Tell me a little bit more about the communities that you service through your educational program and the communities that you service globally.
They are all under resource areas that typically have low to no art resources and we always look for some art advocate in that community who is looking for a means to bring art into the community. A lot of these areas are where the funding for schools is very low, or extracurricular activities are very low, a lot of the time the poverty line is incredibly low. One of the areas we work in, 90% of the students at that school are homeless. So, these are very complex communities where kids have a lot of complexities going on in their mind and where an outlet is really needed in order for them to truly move forward and pay attention in school. And also this whole concept of creating a goal, creating some aspirations, is also something that is lacking in these communities. So, through the program we try to bring the larger perspective of possibilities in order for these students to think about what else is there in the world to aspire to.
Could you tell me a little more about that global community? I know that it is not physical, but it is more digital, or online, or cyber?
Yes, it is an online community of people who have been following The Simple Good and submitting their photography on their meaning of ‘the simple good’ in their life. What ended up happening is that we created a global photo blog, which has gone viral, and we are using that as the curriculum in the schools that we work in. So, students literally review the photos on the blog and read the accompanying stories out loud. This does two things, not only does this give the students a different perspective of good from around the world, which they are then challenged to relate to; but it also challenges them to read these different languages and articulations from around the world, to create a different understanding of language around the world and provide examples of how people express themselves so that the students can better express their own story.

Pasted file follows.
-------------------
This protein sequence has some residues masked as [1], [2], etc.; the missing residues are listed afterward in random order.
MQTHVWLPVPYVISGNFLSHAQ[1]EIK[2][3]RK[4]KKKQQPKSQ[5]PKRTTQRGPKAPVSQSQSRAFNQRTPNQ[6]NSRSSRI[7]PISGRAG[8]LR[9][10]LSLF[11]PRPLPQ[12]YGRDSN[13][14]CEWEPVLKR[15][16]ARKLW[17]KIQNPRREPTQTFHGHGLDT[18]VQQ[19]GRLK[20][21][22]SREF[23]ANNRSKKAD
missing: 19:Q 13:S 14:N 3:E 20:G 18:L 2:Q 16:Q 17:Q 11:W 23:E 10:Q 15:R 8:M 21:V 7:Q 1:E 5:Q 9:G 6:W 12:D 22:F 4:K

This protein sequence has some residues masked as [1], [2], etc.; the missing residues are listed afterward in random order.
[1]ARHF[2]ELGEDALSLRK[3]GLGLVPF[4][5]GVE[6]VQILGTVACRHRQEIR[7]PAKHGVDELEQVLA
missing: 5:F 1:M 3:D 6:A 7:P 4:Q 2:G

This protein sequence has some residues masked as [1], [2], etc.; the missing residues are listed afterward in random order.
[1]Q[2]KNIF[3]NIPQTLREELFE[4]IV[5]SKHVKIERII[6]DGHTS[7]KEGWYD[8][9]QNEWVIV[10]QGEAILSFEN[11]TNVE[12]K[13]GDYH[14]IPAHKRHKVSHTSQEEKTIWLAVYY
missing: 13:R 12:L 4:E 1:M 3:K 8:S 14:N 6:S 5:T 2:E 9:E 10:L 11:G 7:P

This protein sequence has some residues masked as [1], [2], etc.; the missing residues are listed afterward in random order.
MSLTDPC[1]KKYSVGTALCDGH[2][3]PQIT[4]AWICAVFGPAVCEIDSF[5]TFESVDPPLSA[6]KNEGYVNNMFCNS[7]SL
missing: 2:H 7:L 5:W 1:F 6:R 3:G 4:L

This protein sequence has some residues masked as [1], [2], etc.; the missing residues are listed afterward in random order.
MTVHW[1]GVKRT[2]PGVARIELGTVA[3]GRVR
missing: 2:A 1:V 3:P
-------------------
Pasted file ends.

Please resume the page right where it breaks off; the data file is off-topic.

What inspired you to get involved in education or this type of work in the field of education?